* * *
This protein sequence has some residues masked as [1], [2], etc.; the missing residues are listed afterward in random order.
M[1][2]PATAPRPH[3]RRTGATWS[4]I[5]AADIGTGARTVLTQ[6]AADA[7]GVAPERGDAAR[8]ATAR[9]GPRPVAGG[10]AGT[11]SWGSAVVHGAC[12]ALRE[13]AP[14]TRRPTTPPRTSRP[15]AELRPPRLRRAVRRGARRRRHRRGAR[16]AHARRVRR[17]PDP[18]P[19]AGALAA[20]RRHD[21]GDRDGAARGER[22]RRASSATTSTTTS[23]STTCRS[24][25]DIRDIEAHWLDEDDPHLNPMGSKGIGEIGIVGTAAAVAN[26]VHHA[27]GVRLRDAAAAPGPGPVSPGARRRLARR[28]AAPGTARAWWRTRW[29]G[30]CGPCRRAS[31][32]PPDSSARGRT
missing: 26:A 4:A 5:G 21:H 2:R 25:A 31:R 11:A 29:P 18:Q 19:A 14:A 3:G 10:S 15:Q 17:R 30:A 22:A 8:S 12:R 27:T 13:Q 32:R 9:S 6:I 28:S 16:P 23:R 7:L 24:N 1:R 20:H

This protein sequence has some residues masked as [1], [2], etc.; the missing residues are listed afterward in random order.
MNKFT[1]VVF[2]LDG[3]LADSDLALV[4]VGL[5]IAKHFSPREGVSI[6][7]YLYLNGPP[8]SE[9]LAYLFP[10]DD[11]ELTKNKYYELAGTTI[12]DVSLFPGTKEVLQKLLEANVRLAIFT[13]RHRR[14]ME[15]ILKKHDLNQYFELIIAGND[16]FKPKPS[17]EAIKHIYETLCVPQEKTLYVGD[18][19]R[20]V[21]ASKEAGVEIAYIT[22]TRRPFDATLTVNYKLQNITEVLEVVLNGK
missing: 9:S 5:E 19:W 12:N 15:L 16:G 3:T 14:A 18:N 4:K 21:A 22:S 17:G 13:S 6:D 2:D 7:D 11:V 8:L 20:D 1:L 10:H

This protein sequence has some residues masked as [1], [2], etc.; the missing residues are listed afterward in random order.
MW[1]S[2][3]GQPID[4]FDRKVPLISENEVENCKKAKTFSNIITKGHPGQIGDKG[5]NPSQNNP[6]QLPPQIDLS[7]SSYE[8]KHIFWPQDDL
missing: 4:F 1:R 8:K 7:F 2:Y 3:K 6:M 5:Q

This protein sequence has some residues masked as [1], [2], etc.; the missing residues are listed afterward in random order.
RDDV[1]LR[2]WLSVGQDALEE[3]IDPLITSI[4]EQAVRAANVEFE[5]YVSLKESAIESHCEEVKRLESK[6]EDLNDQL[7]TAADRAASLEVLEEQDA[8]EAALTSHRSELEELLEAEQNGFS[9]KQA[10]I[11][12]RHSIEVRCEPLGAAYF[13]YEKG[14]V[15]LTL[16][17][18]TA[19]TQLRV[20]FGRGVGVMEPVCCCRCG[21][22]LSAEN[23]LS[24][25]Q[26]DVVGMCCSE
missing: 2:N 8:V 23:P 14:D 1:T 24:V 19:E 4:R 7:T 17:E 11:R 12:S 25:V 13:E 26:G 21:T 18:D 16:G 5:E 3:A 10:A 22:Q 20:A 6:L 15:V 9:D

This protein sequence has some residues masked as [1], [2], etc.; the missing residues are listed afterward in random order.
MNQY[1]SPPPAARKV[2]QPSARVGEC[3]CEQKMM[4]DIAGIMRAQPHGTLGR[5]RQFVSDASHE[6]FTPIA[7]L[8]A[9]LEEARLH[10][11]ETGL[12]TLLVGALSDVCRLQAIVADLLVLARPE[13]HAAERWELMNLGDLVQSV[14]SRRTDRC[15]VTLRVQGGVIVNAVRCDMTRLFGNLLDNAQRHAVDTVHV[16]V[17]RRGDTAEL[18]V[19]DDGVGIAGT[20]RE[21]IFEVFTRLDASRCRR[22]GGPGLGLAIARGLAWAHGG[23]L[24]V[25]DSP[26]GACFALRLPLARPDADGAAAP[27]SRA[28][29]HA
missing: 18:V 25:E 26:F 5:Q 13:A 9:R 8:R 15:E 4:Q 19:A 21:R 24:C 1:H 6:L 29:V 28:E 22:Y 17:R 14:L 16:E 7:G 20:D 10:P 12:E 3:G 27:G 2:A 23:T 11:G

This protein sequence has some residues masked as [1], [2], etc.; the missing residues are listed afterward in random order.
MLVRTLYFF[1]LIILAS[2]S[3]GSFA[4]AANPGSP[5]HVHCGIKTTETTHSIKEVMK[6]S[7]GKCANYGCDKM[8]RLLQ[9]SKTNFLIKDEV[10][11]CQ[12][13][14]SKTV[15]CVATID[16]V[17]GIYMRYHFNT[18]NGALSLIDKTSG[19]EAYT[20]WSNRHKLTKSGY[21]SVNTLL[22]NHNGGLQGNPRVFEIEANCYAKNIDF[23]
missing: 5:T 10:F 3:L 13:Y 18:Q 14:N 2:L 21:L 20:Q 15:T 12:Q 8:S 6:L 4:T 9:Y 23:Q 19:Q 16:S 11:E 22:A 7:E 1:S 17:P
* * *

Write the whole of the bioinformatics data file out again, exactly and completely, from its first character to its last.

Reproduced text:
This protein sequence has some residues masked as [1], [2], etc.; the missing residues are listed afterward in random order.
M[1][2]PATAPRPH[3]RRTGATWS[4]I[5]AADIGTGARTVLTQ[6]AADA[7]GVAPERGDAAR[8]ATAR[9]GPRPVAGG[10]AGT[11]SWGSAVVHGAC[12]ALRE[13]AP[14]TRRPTTPPRTSRP[15]AELRPPRLRRAVRRGARRRRHRRGAR[16]AHARRVRR[17]PDP[18]P[19]AGALAA[20]RRHD[21]GDRDGAARGER[22]RRASSATTSTTTS[23]STTCRS[24][25]DIRDIEAHWLDEDDPHLNPMGSKGIGEIGIVGTAAAVAN[26]VHHA[27]GVRLRDAAAAPGPGPVSPGARRRLARR[28]AAPGTARAWWRTRW[29]G[30]CGPCRRAS[31][32]PPDSSARGRT
missing: 26:A 4:A 5:G 21:H 2:R 25:A 31:R 11:A 29:P 18:Q 19:A 14:A 3:G 10:S 15:Q 17:R 30:A 22:A 8:S 12:R 27:T 13:Q 32:R 9:S 6:I 28:S 16:P 23:R 7:L 24:N 1:R 20:H

This protein sequence has some residues masked as [1], [2], etc.; the missing residues are listed afterward in random order.
MNKFT[1]VVF[2]LDG[3]LADSDLALV[4]VGL[5]IAKHFSPREGVSI[6][7]YLYLNGPP[8]SE[9]LAYLFP[10]DD[11]ELTKNKYYELAGTTI[12]DVSLFPGTKEVLQKLLEANVRLAIFT[13]RHRR[14]ME[15]ILKKHDLNQYFELIIAGND[16]FKPKPS[17]EAIKHIYETLCVPQEKTLYVGD[18][19]R[20]V[21]ASKEAGVEIAYIT[22]TRRPFDATLTVNYKLQNITEVLEVVLNGK
missing: 9:S 5:E 19:W 12:N 15:L 16:G 3:T 14:A 18:N 4:K 21:A 22:S 17:G 13:S 6:D 2:D 7:D 11:V 8:L 20:D 1:L 10:H

This protein sequence has some residues masked as [1], [2], etc.; the missing residues are listed afterward in random order.
MW[1]S[2][3]GQPID[4]FDRKVPLISENEVENCKKAKTFSNIITKGHPGQIGDKG[5]NPSQNNP[6]QLPPQIDLS[7]SSYE[8]KHIFWPQDDL
missing: 4:F 1:R 8:K 7:F 2:Y 3:K 6:M 5:Q

This protein sequence has some residues masked as [1], [2], etc.; the missing residues are listed afterward in random order.
RDDV[1]LR[2]WLSVGQDALEE[3]IDPLITSI[4]EQAVRAANVEFE[5]YVSLKESAIESHCEEVKRLESK[6]EDLNDQL[7]TAADRAASLEVLEEQDA[8]EAALTSHRSELEELLEAEQNGFS[9]KQA[10]I[11][12]RHSIEVRCEPLGAAYF[13]YEKG[14]V[15]LTL[16][17][18]TA[19]TQLRV[20]FGRGVGVMEPVCCCRCG[21][22]LSAEN[23]LS[24][25]Q[26]DVVGMCCSE
missing: 2:N 8:V 23:P 14:D 1:T 24:V 19:E 4:R 7:T 17:E 11:R 12:S 25:V 13:E 26:G 21:T 18:D 16:G 5:E 3:A 10:A 22:Q 20:A 6:L 15:V 9:D

This protein sequence has some residues masked as [1], [2], etc.; the missing residues are listed afterward in random order.
MNQY[1]SPPPAARKV[2]QPSARVGEC[3]CEQKMM[4]DIAGIMRAQPHGTLGR[5]RQFVSDASHE[6]FTPIA[7]L[8]A[9]LEEARLH[10][11]ETGL[12]TLLVGALSDVCRLQAIVADLLVLARPE[13]HAAERWELMNLGDLVQSV[14]SRRTDRC[15]VTLRVQGGVIVNAVRCDMTRLFGNLLDNAQRHAVDTVHV[16]V[17]RRGDTAEL[18]V[19]DDGVGIAGT[20]RE[21]IFEVFTRLDASRCRR[22]GGPGLGLAIARGLAWAHGG[23]L[24]V[25]DSP[26]GACFALRLPLARPDADGAAAP[27]SRA[28][29]HA
missing: 18:V 25:E 26:F 5:Q 13:A 9:R 8:R 15:E 4:Q 19:A 21:R 24:C 1:H 6:L 29:V 28:E 22:Y 17:R 14:L 16:E 7:G 20:D 10:P 12:E 3:G 27:G 2:A 23:T 11:G

This protein sequence has some residues masked as [1], [2], etc.; the missing residues are listed afterward in random order.
MLVRTLYFF[1]LIILAS[2]S[3]GSFA[4]AANPGSP[5]HVHCGIKTTETTHSIKEVMK[6]S[7]GKCANYGCDKM[8]RLLQ[9]SKTNFLIKDEV[10][11]CQ[12][13][14]SKTV[15]CVATID[16]V[17]GIYMRYHFNT[18]NGALSLIDKTSG[19]EAYT[20]WSNRHKLTKSGY[21]SVNTLL[22]NHNGGLQGNPRVFEIEANCYAKNIDF[23]
missing: 5:T 10:F 3:L 13:Y 18:Q 14:N 2:L 21:L 20:Q 15:T 12:Q 8:S 6:L 4:T 9:Y 23:Q 19:Q 16:S 11:E 22:A 7:E 1:S 17:P